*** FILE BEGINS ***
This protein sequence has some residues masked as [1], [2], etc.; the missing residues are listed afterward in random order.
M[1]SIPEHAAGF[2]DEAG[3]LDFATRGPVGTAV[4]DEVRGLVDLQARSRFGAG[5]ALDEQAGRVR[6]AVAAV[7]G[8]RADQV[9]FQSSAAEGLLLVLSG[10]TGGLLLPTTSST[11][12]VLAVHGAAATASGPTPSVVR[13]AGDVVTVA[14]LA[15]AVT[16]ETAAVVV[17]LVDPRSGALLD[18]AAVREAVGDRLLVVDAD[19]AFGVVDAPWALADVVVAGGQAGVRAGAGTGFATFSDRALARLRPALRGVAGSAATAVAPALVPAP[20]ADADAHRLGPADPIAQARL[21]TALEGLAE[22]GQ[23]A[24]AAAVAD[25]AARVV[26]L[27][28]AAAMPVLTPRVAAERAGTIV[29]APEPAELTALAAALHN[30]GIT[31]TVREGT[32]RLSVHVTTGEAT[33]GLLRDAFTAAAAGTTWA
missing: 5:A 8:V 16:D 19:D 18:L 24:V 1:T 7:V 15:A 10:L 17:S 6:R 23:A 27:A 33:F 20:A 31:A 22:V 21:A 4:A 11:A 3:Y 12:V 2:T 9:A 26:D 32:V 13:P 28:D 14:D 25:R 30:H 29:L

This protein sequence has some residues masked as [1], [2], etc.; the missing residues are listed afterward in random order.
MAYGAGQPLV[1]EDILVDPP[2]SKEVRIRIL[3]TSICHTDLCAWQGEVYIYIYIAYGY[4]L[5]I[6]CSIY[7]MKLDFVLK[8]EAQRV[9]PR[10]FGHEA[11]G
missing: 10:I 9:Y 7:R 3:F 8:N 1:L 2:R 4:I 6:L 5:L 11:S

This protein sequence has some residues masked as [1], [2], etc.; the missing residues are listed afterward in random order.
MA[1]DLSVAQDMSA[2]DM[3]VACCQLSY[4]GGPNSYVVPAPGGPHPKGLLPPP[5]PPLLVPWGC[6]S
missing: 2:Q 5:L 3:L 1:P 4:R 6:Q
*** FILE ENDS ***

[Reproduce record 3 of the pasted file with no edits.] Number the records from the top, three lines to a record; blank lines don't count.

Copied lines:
This protein sequence has some residues masked as [1], [2], etc.; the missing residues are listed afterward in random order.
MA[1]DLSVAQDMSA[2]DM[3]VACCQLSY[4]GGPNSYVVPAPGGPHPKGLLPPP[5]PPLLVPWGC[6]S
missing: 2:Q 5:L 3:L 1:P 4:R 6:Q